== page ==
In light of 12 Years a Slave obtaining the Oscar… wait, it hasn’t won yet? Well, it will. I’m sure. This paragraph is written the morning of the Oscars and I trust that the Academy has enough intellect and moral strength…. um… well… anyway, we’ll see. So here’s my reaction to 12 Years a Slave:
The best movies are not intellectual. This is not to say that the great movies do not have an intellectual element. Certainly they do. The very best films stimulate thinking and conversation. However, at times also some not so great films do the same thing.
The greatest films do not remain just in the mind, however, but in the soul. It stirs your emotions: inspiring awe or anger; inciting romance or rage; stirring tears or trembling. There is much to consider, but it is also an experience in and of itself. It puts you in another person’s shoes and, for a moment, allows you to see the world as they see it. To wear their clothes and allow us to walk around in them, allowing others to react to us as if we were them.
For a few moments, we experienced what it felt like to be a soldier on D-Day in Saving Private Ryan. We could experience the ethereal beauty of music in The Double Life of Veronique. We could experience the dread of the supernatural evil in The Exorcist. We could sense the awe of the desert world in Lawrence of Arabia. We could feel the rage building up in us in Malcolm X. (Sorry if you didn’t experience those particular feelings when watching those films. Consumer response may vary.)
Certainly two films this year comes close to that: Gravity, that allows us to float with the astronauts and 12 Years a Slave that give us the barest taste of what it meant to be a slave, if we were not born a slave.
There is much in this film to intellectualize, certainly. Systemic injustice and how it touches everything in society. How the black was assumed to be property without proof. The differentiation of treatment between white and black and how that still affects American society. The use of religion and Scripture in unjust institutions. Smaller themes—just pay for one’s work, the loss of name as dehumanization, just and unjust use of violence—abound. All of these could be discussed forever.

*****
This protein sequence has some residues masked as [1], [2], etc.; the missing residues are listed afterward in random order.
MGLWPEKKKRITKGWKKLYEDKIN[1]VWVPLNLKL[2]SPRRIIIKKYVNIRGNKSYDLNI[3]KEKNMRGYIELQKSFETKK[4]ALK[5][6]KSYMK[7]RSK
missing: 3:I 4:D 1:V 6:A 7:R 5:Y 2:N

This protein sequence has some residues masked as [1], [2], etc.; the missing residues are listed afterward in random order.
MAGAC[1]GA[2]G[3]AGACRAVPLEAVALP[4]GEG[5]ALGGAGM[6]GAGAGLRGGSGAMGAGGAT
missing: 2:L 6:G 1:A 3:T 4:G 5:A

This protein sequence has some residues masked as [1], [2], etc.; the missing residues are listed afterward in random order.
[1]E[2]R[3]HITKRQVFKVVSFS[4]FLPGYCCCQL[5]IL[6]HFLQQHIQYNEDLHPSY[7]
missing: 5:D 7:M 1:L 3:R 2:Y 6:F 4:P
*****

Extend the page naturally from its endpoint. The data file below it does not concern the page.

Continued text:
But what I was constantly wondering was how much the director identified with this story. Steve McQueen—despite the connection in name with the white American movie star—is a black British artistic director. I wonder if he picked this story because if he were born at a different time, this might be his story. It might be him, having woke up with chains, told he was a runaway slave and given a new name, beaten until he accepts his new life.
The fact is, if I were born a different color in a different time, this could be me. Being articulate, being educated, having a northern accent and even being born free didn’t help Solomon. In a time of prejudice, it takes very little to be on the other side of the tracks. One dramatic change, and you are no longer well regarded, you are no longer loved. You become the outcast, the very bottom rung of society, no matter what you did, no matter who you are. So much depends on the story society tells about you.
I trembled as I watched this film. Not just at the atrocities Solomon and his fellow slaves had to suffer. But at the fact that so few did so little as to change this societal abomination. That the promoters of this evil used the very same words I do on a daily basis to teach people how to love and care. I wept at Solomon’s experience.
Just as the credits rolled, my phone rang. Don’t worry, I had it silenced through the film, but I decided to walk out and take the call. On a Saturday, I would normally be leading a day shelter and worship service for some fifty homeless people, but once a month I get a day off, which I occasionally use to watch a film I am highly anticipating. My day shelter leader, who used to be homeless herself, asked me about getting gear for Greg. The police came and took everything he owned except what was on his back. We didn’t have a tent, but we made arrangements to get him a tarp, a sleeping bag and a leather coat.
Today, more than ever, anyone could be at the bottom rung of society. Anyone. Suddenly, without warning, one could be thrust onto the street and become a criminal, an object of public scorn. And the only way to get past this gauntlet of shame is to clamber up the myriad of obstacles to become middle class again. The longer one remains on the street, the deeper the pit of shit one sinks into.
Who will help stop this societal injustice? Since I see it, whoever else will, I must participate in this evil’s demise. If only because I see it for what it is.